Out into the clear sunlight F-2 went, passing through that black cloudiness, and on the twisted, massed rocks he laid a plane of force that smoothed them, and on this plane of rock he built a machine which grew. It was a mighty power plant, a thing of colossal magnitude. Hour after hour his swift-flying forces acted, and the thing grew, moulding under his thoughts, the deadly logic of the machine, inspired by the leaping intuition of man.

The sun was far below the horizon when it was finished, and the glowing, arcing forces that had made and formed it were stopped. It loomed ponderous, dully gleaming in the faint light of a crescent moon and pinpoint stars. Nearly five hundred feet in height, a mighty, bluntly rounded dome at its top, the cylinder stood, covered over with smoothly gleaming metal, slightly luminescent in itself.

Suddenly, a livid beam reached from F-2, shot through the wall, and to some hidden inner mechanism — a beam of solid, livid flame that glowed in an almost material cylinder.

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SERIALIZED BY HILOBOOKS: Jack London’s The Scarlet Plague | Rudyard Kipling’s With the Night Mail (and “As Easy as A.B.C.”) | Arthur Conan Doyle’s The Poison Belt | H. Rider Haggard’s When the World Shook | Edward Shanks’ The People of the Ruins | William Hope Hodgson’s The Night Land | J.D. Beresford’s Goslings | E.V. Odle’s The Clockwork Man | Cicely Hamilton’s Theodore Savage | Muriel Jaeger’s The Man With Six Senses | Jack London’s “The Red One” | Philip Francis Nowlan’s Armageddon 2419 A.D. | Homer Eon Flint’s The Devolutionist | W.E.B. DuBois’s “The Comet” | Edgar Rice Burroughs’s The Moon Men | Charlotte Perkins Gilman’s Herland | Sax Rohmer’s “The Zayat Kiss” | Eimar O’Duffy’s King Goshawk and the Birds | Frances Hodgson Burnett’s The Lost Prince | Morley Roberts’s The Fugitives | Helen MacInnes’s The Unconquerable | Geoffrey Household’s Watcher in the Shadows | William Haggard’s The High Wire | Hammond Innes’s Air Bridge | James Branch Cabell’s Jurgen | John Buchan’s “No Man’s Land” | John Russell’s “The Fourth Man” | E.M. Forster’s “The Machine Stops” | John Buchan’s Huntingtower | Arthur Conan Doyle’s When the World Screamed | Victor Bridges’ A Rogue By Compulsion | Jack London’s The Iron Heel | H. De Vere Stacpoole’s The Man Who Lost Himself | P.G. Wodehouse’s Leave It to Psmith | Richard Connell’s “The Most Dangerous Game” | Houdini and Lovecraft’s “Imprisoned with the Pharaohs” | Arthur Conan Doyle’s “The Sussex Vampire” | John W. Campbell’s “The Last Evolution”.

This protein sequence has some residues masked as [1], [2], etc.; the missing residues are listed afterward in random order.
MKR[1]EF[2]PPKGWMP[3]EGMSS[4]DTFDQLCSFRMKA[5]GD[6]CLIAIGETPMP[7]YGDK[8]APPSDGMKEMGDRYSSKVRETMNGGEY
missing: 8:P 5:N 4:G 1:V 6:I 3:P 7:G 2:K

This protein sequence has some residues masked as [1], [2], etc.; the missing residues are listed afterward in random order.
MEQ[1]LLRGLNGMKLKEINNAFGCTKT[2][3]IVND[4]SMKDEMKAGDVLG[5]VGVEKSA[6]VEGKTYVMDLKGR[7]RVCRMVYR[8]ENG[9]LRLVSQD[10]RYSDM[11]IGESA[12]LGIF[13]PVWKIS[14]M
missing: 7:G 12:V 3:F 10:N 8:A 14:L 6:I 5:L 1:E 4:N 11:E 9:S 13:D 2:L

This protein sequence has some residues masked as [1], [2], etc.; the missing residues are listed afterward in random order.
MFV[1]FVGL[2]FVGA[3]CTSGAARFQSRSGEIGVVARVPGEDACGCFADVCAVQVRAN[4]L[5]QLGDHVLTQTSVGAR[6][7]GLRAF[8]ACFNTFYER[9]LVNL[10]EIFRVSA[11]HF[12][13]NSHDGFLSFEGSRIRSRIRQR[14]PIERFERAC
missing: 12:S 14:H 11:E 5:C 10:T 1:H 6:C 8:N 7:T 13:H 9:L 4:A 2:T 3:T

READ GORGEOUS PAPERBACKS: HiLoBooks has reissued the following 10 obscure but amazing Radium Age science fiction novels in beautiful print editions: Jack London’s The Scarlet Plague, Rudyard Kipling’s With the Night Mail (and “As Easy as A.B.C.”), Arthur Conan Doyle’s The Poison Belt, H. Rider Haggard’s When the World Shook, Edward Shanks’ The People of the Ruins, William Hope Hodgson’s The Night Land, J.D. Beresford’s Goslings, E.V. Odle’s The Clockwork Man, Cicely Hamilton’s Theodore Savage, and Muriel Jaeger’s The Man with Six Senses. For more information, visit the HiLoBooks homepage.